1. 13 May, 2020 2 commits
  2. 12 May, 2020 4 commits
  3. 07 May, 2020 1 commit
  4. 05 May, 2020 1 commit
  5. 01 May, 2020 6 commits
  6. 30 Apr, 2020 5 commits
  7. 28 Apr, 2020 1 commit
  8. 24 Apr, 2020 1 commit
  9. 21 Apr, 2020 2 commits
  10. 20 Apr, 2020 4 commits
  11. 17 Apr, 2020 1 commit
  12. 16 Apr, 2020 2 commits
  13. 08 Apr, 2020 6 commits
  14. 07 Apr, 2020 1 commit
    • Matthijs Mekking's avatar
      Fix kasp timing issue on Windows · 62a97570
      Matthijs Mekking authored
      This fixes another intermittent failure in the kasp system test.
      It does not happen often, except for in the Windows platform tests
      where it takes a long time to run the tests.
      
      In the "kasp" system test, there is an "rndc reconfig" call which
      triggers a new rekey event.  check_next_key_event() verifies the time
      remaining from the moment "rndc reconfig" is called until the next key
      event.  However, the next key event time is calculated from the key
      times provided during key creation (i.e. during test setup).  Given
      this, if "rndc reconfig" is called a significant amount of time after
      the test is started, some check_next_key_event() checks will fail.
      
      Fix by calculating the time passed since the start of the test and
      when 'rndc reconfig' happens.  Substract this time from the
      calculated next key event.
      
      This only needs to be done after an "rndc reconfig" on zones where
      the keymgr needs to wait for a period of time (for example for keys
      to become OMNIPRESENT, or HIDDEN). This is on step 2 and step 5 of
      the algorithm rollover.  In step 2 there is a waiting period before
      the DNSKEY is OMNIPRESENT, in step 5 there is a waiting period
      before the DNSKEY is HIDDEN.
      
      In step 1 new keys are created, in step 3 and 4 key states just
      entered OMNIPRESENT, and in step 6 we no longer care because the
      key lifetime is unlimited and we default to checking once per hour.
      
      Regardless of our indifference about the next key event after step 6,
      change some of the key timings in the setup script to better
      reflect reality: DNSKEY is in HIDDEN after step 5, DS times have
      changed when the new DS became active.
      62a97570
  15. 03 Apr, 2020 3 commits
    • Ondřej Surý's avatar
      Add CHANGES · 22aaeb51
      Ondřej Surý authored
      22aaeb51
    • Matthijs Mekking's avatar
      Replace hard coded value with constant · c1723b25
      Matthijs Mekking authored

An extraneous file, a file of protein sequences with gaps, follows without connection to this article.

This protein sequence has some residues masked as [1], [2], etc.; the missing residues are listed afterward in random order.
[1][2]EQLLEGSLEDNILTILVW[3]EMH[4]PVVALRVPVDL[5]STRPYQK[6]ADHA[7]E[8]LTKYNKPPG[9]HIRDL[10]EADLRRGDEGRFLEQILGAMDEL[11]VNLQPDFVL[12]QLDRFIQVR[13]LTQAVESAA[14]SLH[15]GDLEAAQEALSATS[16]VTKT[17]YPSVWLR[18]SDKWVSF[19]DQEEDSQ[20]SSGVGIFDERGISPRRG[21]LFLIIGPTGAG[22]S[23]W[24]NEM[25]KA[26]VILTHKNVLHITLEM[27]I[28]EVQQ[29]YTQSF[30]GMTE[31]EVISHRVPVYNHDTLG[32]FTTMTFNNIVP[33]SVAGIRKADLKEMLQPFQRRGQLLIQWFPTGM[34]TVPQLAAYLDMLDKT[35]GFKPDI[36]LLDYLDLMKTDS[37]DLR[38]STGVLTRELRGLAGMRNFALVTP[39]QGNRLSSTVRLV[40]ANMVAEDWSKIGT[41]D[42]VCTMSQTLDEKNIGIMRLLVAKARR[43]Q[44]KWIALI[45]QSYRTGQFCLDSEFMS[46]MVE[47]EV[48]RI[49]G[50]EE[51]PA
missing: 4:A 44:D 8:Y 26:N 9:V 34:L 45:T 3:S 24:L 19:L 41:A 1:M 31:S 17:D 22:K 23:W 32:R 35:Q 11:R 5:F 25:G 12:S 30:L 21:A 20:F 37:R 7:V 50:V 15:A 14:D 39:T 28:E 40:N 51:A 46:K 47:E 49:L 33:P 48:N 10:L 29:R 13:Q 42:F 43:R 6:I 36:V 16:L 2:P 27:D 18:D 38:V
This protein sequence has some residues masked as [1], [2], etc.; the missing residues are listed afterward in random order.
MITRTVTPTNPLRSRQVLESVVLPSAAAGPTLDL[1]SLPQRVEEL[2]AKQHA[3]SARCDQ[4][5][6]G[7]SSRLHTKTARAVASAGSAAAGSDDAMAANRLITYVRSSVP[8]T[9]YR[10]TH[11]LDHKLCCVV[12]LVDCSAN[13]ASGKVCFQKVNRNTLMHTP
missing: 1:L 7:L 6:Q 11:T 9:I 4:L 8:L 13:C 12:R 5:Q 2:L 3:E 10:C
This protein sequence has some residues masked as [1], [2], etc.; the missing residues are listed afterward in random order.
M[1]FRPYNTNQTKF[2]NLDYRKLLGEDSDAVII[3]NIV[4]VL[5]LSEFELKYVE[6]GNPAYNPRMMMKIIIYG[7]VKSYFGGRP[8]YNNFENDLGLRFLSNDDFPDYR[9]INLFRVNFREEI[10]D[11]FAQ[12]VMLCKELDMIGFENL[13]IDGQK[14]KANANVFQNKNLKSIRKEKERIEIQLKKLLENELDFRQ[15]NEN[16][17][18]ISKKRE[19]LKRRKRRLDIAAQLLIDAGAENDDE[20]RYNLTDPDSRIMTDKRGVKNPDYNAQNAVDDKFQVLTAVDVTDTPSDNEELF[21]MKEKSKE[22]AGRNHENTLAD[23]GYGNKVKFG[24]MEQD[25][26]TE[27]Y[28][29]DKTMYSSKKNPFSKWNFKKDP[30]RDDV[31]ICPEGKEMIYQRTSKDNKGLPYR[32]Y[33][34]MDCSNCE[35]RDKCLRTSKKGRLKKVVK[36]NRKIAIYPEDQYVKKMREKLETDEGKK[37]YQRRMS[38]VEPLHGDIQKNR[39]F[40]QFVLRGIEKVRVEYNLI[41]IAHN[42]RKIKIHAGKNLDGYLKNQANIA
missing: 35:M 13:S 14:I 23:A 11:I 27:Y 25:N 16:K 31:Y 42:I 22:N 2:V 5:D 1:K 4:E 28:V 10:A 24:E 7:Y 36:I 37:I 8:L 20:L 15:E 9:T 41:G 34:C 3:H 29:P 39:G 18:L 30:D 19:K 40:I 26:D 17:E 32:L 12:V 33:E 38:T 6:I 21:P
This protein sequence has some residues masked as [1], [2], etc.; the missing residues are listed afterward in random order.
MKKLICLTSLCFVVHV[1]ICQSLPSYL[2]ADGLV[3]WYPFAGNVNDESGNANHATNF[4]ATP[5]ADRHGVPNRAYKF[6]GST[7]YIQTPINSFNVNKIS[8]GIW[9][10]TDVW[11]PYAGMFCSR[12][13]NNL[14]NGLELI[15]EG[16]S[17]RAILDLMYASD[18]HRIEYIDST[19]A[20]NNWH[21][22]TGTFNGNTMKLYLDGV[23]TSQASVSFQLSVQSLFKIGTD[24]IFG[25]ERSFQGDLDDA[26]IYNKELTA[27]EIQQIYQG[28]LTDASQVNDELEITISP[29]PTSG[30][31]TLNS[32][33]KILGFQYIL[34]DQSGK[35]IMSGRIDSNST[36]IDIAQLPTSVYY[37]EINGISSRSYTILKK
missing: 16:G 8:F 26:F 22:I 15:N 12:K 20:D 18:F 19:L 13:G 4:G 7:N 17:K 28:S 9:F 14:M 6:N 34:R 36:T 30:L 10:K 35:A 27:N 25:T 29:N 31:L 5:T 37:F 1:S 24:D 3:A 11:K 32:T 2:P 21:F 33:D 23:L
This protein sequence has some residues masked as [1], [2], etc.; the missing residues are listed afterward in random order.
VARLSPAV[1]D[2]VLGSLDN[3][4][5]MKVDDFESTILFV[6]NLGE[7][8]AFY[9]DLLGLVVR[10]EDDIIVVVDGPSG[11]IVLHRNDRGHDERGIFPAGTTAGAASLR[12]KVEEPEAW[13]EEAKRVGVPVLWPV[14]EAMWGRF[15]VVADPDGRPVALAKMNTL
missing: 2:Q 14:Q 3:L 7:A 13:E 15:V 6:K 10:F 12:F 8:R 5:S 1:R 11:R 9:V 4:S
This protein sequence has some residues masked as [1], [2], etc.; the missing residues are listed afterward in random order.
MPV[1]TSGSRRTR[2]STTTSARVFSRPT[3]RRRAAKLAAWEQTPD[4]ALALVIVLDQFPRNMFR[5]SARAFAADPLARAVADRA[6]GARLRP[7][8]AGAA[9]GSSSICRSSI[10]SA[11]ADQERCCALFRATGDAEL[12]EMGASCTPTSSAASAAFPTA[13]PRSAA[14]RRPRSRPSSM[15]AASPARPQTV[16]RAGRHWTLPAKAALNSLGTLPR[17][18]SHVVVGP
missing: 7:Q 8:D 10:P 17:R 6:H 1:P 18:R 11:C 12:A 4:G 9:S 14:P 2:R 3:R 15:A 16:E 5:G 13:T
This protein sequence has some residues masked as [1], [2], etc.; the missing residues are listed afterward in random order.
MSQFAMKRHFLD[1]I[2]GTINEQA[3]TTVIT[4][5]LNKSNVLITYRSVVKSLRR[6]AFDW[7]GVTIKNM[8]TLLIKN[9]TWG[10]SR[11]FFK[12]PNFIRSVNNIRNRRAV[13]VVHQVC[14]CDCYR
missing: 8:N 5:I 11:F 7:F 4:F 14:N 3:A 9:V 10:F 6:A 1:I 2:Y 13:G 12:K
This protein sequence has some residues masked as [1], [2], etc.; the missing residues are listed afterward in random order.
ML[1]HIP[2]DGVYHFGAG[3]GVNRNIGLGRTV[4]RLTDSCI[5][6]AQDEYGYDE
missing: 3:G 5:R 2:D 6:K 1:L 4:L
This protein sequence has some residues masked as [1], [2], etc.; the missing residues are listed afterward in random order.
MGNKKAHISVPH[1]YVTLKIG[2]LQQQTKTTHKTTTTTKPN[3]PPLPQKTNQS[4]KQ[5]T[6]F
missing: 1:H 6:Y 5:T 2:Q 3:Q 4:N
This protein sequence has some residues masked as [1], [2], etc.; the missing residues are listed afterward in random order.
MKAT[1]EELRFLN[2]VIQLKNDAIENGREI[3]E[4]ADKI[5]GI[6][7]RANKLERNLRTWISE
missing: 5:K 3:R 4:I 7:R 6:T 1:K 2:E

c1723b25
    • Matthijs Mekking's avatar
      Redesign dnssec sign statistics · 705810d5
      Matthijs Mekking authored
      The first attempt to add DNSSEC sign statistics was naive: for each
      zone we allocated 64K counters, twice.  In reality each zone has at
      most four keys, so the new approach only has room for four keys per
      zone. If after a rollover more keys have signed the zone, existing
      keys are rotated out.
      
      The DNSSEC sign statistics has three counters per key, so twelve
      counters per zone. First counter is actually a key id, so it is
      clear what key contributed to the metrics.  The second counter
      tracks the number of generated signatures, and the third tracks
      how many of those are refreshes.
      
      This means that in the zone structure we no longer need two separate
      references to DNSSEC sign metrics: both the resign and refresh stats
      are kept in a single dns_stats structure.
      
      Incrementing dnssecsignstats:
      
      Whenever a dnssecsignstat is incremented, we look up the key id
      to see if we already are counting metrics for this key.  If so,
      we update the corresponding operation counter (resign or
      refresh).
      
      If the key is new, store the value in a new counter and increment
      corresponding counter.
      
      If all slots are full, we rotate the keys and overwrite the last
      slot with the new key.
      
      Dumping dnssecsignstats:
      
      Dumping dnssecsignstats is no longer a simple wrapper around
      isc_stats_dump, but uses the same principle.  The difference is that
      rather than dumping the index (key tag) and counter, we have to look
      up the corresponding counter.
      705810d5